But it’s good news because if we let that really sink in, we can live a life that is dense with meaning. Our lives can be more rich and even more exciting when we recognize the power that we have. We can feel, like Michael Lerner felt, that we are co-creators with God; we are the wizard of Oz behind the curtain, we are the artist creating the world as we walk across the giant canvass. Wow. And so the world can kind of shimmer as we start to see, not only our own ripples, but the ripples of everyone else in our family, in our community, in our workplaces, in our schools. The ripples that combine into currents and waves that travel so far, we can’t even imagine where they end up. Here’s an example of how wonderful it can be to find out about our own power.


The story that I just told you about Michael Lerner is a publicly available story – you can read all about it online if you want to. It seemed like his action didn’t have a big effect on anything, although the Vietnam War did end soon after in part because of protests like his. But Michael’s story had a secret ending that almost no one knew about, not even Michael, until a few weeks ago. A few weeks ago, Michael got a letter in the mail – a physical letter from someone he didn’t know. He opened it and it was from a woman who said that she was the daughter of the FBI agent who had arrested Michael that day back in 1971. She said that she remembered her father coming home from work that day deeply shaken from a conversation he had had in the car with someone he had arrested. She said that the very next day, her father quit the FBI.


She wrote that it was hard on the family financially, but that it had shaped all of their lives in ways that she was ultimately thankful for. And for all these years, she had wanted to find the guy who had made such a difference to her dad and her family. Michael cried as he read the letter. The ripples of what we do reach far and wide and we never know where they finally make landfall.


Today we are going to make ripples of a different sort. We are celebrating our annual water communion – a time when we re-gather our community to a sense of shared flow, shared purpose, and shared journey. We combine our separate streams into one and make water that, to us, is holy. This holy water is water that sparkles with the energy of a little bit of each of us, a little bit of each of our stories.


We each have some water with us (if you don’t, you can easily get some from an usher.) In a couple minutes, we’re going to saturate this water with our blessing. And then we’re going to pour some of it into one of the two basins in our two side aisle chapels or into this beautiful baptismal font from 1853. The water that results will be part salt-water, part fresh water, some chlorine, billions of microorganisms. I know for a fact that there will be water from Africa today as well as water from the Jordan River at the spot people say Jesus was baptized. And I know for a fact there will be water from a kitchen faucet in Brooklyn. This water will reflect the diversity of all of us. Combined, it will be something new. And this water we will call holy.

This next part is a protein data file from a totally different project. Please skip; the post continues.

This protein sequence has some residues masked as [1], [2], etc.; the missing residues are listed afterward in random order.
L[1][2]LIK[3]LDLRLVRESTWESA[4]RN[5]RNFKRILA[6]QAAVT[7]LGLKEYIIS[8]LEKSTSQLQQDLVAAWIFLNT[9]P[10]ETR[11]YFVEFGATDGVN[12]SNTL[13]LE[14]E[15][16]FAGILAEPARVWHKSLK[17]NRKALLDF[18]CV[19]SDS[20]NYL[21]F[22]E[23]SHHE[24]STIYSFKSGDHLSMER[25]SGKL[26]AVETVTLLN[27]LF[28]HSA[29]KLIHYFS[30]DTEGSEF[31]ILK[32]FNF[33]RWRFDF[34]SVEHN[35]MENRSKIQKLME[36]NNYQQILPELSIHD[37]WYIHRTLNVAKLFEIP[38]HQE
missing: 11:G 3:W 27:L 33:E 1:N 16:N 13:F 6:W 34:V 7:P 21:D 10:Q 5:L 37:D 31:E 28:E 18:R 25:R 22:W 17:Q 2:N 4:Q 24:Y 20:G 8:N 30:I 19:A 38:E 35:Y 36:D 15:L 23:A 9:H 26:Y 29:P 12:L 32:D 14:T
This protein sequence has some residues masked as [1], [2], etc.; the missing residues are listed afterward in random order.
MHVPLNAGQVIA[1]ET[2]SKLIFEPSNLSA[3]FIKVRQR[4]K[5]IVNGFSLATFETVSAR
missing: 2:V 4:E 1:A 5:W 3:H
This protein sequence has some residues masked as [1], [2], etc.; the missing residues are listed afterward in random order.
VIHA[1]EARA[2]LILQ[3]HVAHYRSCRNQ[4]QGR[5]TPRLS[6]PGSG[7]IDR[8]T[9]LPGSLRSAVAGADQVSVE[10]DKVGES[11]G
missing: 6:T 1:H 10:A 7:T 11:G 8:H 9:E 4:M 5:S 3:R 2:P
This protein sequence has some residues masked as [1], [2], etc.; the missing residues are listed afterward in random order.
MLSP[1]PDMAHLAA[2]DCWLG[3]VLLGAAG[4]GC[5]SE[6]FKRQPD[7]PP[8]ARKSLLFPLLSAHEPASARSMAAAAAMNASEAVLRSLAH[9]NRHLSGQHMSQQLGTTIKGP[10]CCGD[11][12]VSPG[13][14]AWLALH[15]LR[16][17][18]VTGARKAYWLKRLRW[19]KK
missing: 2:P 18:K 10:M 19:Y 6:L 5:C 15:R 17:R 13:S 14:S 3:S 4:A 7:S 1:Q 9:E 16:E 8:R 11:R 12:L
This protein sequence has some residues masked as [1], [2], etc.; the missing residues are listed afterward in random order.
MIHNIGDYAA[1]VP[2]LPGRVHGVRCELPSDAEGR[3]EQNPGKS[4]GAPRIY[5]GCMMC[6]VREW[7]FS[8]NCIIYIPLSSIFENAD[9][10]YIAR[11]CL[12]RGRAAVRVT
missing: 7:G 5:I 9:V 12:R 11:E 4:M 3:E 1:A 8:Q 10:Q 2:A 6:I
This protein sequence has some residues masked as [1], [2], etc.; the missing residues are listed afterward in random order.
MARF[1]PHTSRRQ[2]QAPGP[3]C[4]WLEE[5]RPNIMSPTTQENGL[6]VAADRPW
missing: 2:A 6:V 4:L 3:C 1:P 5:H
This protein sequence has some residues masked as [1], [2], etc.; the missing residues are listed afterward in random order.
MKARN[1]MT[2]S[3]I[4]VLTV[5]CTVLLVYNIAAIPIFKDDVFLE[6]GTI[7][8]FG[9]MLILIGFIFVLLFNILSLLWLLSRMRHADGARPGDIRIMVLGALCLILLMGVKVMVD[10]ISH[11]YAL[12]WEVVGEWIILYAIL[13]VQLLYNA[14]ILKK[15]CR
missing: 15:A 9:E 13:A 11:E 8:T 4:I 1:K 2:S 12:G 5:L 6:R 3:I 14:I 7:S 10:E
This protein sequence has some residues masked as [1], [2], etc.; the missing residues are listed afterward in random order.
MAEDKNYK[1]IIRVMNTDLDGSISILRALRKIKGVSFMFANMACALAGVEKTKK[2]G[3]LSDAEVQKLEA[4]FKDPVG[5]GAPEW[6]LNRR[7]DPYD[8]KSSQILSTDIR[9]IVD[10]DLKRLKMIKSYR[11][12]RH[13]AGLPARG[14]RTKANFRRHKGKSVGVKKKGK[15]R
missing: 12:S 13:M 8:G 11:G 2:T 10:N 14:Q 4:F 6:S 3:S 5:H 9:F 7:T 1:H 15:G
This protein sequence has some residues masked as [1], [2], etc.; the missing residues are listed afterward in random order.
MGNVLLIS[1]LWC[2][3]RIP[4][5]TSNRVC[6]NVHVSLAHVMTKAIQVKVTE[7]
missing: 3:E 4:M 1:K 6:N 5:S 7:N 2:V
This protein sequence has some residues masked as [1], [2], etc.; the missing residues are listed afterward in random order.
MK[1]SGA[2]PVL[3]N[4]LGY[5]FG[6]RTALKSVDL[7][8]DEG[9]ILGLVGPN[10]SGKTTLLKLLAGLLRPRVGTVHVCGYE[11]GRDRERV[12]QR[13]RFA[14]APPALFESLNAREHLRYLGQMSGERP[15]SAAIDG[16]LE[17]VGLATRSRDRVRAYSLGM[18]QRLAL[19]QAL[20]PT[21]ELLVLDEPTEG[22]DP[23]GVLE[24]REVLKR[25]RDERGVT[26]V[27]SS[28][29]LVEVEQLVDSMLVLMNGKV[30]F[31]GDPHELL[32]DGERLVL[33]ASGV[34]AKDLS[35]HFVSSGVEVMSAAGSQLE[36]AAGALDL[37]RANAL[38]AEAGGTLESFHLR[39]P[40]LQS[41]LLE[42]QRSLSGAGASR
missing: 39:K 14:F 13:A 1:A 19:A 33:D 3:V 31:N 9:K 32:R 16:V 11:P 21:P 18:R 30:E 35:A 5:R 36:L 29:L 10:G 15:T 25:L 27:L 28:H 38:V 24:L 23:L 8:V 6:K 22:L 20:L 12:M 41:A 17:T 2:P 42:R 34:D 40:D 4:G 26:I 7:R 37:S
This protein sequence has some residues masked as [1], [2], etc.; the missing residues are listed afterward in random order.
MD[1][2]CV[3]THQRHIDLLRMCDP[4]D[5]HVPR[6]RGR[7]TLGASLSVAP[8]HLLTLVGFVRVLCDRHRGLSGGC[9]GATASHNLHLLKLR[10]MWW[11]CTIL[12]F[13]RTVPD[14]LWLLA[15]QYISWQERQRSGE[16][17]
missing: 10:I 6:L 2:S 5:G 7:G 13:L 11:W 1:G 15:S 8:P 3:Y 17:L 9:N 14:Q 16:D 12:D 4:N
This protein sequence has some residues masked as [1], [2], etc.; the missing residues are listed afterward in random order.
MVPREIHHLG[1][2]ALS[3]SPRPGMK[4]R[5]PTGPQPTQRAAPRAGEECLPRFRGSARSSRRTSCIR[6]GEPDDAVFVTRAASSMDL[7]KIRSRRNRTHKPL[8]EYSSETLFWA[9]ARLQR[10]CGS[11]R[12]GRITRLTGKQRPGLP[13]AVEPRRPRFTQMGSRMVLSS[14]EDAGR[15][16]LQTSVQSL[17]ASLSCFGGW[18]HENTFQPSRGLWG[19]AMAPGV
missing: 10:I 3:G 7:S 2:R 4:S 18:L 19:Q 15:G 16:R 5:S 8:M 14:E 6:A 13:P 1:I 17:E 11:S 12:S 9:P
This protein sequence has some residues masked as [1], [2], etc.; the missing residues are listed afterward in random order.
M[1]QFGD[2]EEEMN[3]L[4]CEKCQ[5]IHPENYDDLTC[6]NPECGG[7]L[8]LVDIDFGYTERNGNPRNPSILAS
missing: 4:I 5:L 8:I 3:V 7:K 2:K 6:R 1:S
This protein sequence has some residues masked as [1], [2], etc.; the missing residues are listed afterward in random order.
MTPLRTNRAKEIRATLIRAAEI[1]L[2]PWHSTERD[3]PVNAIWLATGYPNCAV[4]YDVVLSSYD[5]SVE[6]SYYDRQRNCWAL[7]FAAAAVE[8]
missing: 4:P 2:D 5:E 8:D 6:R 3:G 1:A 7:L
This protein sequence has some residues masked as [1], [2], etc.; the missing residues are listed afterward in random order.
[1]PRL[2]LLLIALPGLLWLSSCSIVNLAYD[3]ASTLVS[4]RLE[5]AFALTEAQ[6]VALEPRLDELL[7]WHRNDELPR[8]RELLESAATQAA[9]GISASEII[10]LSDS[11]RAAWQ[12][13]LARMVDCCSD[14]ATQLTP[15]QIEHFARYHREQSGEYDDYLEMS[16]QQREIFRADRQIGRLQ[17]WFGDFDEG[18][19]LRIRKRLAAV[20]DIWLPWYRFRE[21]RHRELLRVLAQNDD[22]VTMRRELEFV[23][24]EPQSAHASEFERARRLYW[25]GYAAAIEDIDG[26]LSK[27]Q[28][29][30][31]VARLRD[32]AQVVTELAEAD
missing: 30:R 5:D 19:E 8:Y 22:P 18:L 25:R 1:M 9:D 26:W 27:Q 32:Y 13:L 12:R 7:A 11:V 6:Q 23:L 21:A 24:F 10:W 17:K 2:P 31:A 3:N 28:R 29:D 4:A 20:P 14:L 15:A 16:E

What are we going to do with this holy water? Well, first we’re going to boil it. And then we’ll use this water to bless people. We will use it in our baby dedication ceremonies here at First U, right from this baptismal font as it was intended. When we touch that water to a baby’s head, it will transmit the blessing from each of us in this room to the baby. And when one of our gathering is ill or dying, if they would like it, they can also be touched with this holy water and receive our blessing.


Through this holy water, each of us will be able to lovingly give a part of ourselves. We’ll be able to say, “Here. Here’s a little ripple of me that can become a ripple of you. It can connect you more to your source. Because of course I am made of the ripples of everyone and everything that came before me.”


And here’s the coolest part: we’re going to add this water to last year’s holy water, which includes water from several years before. At the end of this year, we’re going to save a little of our holy water to include in next year’s holy water, so each year will also include molecules from each of the past years. If we do this for the next hundred years, your water will still be there, however diluted, taking part in making the blessing. Babies born to people not born yet will receive your blessing. Elderly people in their final days on this earth will receive your blessing. You may even receive the ripples of your own blessing back someday.